Incapable of consenting. When the offense alleges the victim was incapable of consenting, include the following instruction:

“Incapable of consenting” means the person is incapable of appraising the nature of the conduct at issue or physically incapable of declining participation in, or communicating unwillingness to engage in, the sexual act at issue.

If Evidence of Consent to UCMJ Article 120: Sexual Assault When Victim is Asleep, Unconscious, or Otherwise Unaware (Sexual Assault) has Been Raised, then the Military Judge Will Give the Following Instruction:

The evidence has raised the issue of whether Jane Victim consented to the sexual conduct listed in The Specification One of The Charge. All of the evidence concerning consent to the sexual conduct is relevant and must be considered in determining whether the government has proven (the elements of the offense) (that the sexual conduct was done by state the applicable element). Stated another way, evidence the alleged victim consented to the sexual conduct, either alone or in conjunction with the other evidence in this case, may cause you to have a reasonable doubt as to whether the government has proven (every element of the offense) (that the sexual conduct was done by state the applicable element).

“Consent” means a freely given agreement to the conduct at issue by a competent person. An expression of lack of consent through words or conduct means there is no consent. Lack of verbal or physical resistance does not constitute consent. Submission resulting from the use of force, threat of force, or placing another person in fear also does not constitute consent. A current or previous dating or social or sexual relationship by itself or the manner of dress of the person involved with the accused in the conduct at issue does not constitute consent.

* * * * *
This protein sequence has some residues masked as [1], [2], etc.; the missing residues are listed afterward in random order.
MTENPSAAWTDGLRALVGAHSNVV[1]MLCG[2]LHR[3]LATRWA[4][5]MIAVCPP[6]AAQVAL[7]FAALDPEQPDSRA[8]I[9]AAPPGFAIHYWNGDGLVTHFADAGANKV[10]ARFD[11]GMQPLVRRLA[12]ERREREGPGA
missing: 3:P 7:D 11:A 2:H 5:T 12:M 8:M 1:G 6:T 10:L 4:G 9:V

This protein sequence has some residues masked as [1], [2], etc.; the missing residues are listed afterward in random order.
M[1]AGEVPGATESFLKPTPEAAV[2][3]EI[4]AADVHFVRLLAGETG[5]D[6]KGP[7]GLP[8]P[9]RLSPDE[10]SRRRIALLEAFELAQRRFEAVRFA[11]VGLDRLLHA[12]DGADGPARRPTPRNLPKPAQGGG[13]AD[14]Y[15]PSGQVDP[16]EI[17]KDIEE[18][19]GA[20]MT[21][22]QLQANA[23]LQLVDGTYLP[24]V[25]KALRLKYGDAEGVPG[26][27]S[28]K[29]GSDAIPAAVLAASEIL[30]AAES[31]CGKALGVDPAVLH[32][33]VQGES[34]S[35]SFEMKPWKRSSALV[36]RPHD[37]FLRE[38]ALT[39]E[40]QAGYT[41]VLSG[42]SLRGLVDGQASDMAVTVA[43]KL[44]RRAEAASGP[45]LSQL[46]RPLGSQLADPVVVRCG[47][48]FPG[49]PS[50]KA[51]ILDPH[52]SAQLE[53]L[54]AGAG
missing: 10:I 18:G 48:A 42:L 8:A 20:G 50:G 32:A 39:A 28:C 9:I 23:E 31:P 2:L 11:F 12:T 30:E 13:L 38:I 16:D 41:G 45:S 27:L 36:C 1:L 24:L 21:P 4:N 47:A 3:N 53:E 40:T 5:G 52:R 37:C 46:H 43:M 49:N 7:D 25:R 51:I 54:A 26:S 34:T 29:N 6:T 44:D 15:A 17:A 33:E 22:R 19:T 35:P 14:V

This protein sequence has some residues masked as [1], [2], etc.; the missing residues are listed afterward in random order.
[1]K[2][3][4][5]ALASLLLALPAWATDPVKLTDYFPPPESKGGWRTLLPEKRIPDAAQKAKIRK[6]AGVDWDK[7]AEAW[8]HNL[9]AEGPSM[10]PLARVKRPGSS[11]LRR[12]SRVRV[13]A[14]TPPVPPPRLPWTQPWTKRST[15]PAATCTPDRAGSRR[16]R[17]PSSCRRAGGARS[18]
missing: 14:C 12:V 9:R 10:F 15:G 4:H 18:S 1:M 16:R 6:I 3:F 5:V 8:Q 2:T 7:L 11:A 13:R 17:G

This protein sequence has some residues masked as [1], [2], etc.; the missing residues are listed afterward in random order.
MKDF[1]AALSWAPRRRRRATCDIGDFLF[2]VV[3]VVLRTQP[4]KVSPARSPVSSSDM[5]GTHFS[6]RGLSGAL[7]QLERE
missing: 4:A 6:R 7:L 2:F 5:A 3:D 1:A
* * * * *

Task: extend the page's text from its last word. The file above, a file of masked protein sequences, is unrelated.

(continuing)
• A sleeping, unconscious, or incompetent person cannot consent.
  • A person cannot consent to force causing or likely to cause death or grievous bodily harm.
  • A person cannot consent to being rendered unconscious.
  • A person cannot consent while under threat or in fear.
  • A “competent person” is a person who possesses the physical and mental ability to consent.
  • An “incompetent person” is a person who is incapable of appraising the nature of the conduct at issue, or physically incapable of declining participation in or communicating unwillingness to engage in the sexual act at issue.
  • All the surrounding circumstances are to be considered in determining whether a person
    gave consent.